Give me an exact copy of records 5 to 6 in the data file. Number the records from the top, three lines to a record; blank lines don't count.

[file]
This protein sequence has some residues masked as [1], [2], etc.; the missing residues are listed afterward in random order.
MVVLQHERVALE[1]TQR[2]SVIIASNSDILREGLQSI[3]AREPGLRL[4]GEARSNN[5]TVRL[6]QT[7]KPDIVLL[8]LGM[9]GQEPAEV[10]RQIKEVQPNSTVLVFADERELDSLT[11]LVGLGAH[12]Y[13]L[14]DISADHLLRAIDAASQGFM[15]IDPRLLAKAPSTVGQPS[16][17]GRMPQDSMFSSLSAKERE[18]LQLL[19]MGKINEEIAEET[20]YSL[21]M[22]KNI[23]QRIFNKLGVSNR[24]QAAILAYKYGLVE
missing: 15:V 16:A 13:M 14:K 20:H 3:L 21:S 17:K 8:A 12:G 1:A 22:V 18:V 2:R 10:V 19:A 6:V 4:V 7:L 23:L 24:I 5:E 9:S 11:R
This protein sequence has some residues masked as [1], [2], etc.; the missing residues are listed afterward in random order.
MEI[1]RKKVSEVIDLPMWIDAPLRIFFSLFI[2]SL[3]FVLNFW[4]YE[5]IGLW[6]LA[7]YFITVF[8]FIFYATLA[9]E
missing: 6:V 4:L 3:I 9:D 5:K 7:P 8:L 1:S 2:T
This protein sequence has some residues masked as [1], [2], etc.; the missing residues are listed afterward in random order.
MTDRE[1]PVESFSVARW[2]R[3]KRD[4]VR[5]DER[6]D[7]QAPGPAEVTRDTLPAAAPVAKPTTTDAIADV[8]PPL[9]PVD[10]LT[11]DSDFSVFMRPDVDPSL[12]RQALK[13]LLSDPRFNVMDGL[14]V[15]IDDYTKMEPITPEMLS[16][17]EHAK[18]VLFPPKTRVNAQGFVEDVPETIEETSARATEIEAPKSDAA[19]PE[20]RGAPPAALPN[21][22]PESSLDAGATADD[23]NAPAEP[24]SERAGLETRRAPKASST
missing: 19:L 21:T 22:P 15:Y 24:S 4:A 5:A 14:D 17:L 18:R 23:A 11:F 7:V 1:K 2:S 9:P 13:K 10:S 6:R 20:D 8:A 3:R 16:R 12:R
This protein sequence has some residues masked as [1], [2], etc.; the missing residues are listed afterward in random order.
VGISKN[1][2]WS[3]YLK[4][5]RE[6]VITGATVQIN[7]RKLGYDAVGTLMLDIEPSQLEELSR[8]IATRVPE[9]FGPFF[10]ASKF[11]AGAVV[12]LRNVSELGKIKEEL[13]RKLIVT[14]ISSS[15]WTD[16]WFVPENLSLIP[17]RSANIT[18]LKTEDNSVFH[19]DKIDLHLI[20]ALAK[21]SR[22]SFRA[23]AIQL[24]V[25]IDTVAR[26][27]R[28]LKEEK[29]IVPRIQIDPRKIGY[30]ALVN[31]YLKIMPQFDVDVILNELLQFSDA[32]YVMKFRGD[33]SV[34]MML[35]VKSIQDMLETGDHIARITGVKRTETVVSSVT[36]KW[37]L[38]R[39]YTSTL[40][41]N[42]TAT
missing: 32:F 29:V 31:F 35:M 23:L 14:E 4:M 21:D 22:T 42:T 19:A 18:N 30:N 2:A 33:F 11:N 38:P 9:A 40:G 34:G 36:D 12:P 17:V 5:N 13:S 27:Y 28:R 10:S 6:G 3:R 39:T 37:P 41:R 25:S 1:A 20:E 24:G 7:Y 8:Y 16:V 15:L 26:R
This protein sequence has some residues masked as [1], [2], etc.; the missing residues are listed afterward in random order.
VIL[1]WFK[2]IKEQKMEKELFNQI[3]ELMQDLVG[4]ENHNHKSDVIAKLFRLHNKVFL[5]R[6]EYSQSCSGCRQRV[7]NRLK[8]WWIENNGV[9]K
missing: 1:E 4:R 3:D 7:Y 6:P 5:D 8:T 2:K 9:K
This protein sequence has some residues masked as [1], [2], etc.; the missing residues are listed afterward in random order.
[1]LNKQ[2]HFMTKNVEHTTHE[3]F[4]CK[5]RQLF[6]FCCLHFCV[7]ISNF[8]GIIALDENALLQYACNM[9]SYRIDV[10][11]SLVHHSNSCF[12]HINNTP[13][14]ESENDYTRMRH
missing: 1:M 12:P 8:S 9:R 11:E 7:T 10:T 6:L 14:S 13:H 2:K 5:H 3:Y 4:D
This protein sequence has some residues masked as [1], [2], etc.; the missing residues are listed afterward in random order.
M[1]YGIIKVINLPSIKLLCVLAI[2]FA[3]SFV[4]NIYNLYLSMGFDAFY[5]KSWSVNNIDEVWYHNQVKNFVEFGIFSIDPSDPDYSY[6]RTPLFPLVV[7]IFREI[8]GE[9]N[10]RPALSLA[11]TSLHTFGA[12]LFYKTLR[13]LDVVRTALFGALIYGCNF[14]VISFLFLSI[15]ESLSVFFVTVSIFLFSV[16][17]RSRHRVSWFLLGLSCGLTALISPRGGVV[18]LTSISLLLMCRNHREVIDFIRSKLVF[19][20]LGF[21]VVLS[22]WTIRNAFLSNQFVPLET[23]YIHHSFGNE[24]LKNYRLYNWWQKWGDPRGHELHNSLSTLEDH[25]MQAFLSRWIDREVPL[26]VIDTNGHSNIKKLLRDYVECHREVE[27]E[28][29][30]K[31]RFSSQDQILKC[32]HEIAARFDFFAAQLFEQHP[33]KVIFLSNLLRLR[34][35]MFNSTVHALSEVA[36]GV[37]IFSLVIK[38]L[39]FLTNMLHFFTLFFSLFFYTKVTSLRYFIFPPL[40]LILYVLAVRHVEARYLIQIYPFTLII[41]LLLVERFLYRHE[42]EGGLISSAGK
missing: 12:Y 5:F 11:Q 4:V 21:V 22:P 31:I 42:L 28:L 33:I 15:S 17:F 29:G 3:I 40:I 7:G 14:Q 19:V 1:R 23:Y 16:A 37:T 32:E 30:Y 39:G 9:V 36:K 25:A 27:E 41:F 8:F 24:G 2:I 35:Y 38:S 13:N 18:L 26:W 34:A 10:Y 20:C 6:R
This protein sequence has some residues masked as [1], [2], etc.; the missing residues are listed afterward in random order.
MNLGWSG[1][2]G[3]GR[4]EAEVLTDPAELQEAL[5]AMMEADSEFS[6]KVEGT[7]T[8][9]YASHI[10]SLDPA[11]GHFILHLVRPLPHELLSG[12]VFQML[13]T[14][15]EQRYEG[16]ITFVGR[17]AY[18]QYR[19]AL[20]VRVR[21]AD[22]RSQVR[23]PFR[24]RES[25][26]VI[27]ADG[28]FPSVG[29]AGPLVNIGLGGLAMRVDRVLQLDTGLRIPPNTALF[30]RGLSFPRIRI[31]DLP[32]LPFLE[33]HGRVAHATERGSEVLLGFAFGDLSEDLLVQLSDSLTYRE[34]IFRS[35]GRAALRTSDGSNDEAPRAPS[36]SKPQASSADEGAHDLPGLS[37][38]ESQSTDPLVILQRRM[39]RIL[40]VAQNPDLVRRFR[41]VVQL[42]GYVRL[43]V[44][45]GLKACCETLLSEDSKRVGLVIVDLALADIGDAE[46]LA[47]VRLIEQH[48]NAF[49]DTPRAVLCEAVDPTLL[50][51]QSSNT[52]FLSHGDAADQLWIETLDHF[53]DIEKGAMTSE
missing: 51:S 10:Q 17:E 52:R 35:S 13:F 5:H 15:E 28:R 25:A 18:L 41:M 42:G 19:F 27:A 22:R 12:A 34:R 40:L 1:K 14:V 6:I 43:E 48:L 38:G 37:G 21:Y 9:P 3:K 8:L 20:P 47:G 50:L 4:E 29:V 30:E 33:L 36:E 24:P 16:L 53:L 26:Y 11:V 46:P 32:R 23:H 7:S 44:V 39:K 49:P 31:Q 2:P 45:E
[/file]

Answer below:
This protein sequence has some residues masked as [1], [2], etc.; the missing residues are listed afterward in random order.
VIL[1]WFK[2]IKEQKMEKELFNQI[3]ELMQDLVG[4]ENHNHKSDVIAKLFRLHNKVFL[5]R[6]EYSQSCSGCRQRV[7]NRLK[8]WWIENNGV[9]K
missing: 1:E 4:R 3:D 7:Y 6:P 5:D 8:T 2:K 9:K
This protein sequence has some residues masked as [1], [2], etc.; the missing residues are listed afterward in random order.
[1]LNKQ[2]HFMTKNVEHTTHE[3]F[4]CK[5]RQLF[6]FCCLHFCV[7]ISNF[8]GIIALDENALLQYACNM[9]SYRIDV[10][11]SLVHHSNSCF[12]HINNTP[13][14]ESENDYTRMRH
missing: 1:M 12:P 8:S 9:R 11:E 7:T 10:T 6:L 14:S 13:H 2:K 5:H 3:Y 4:D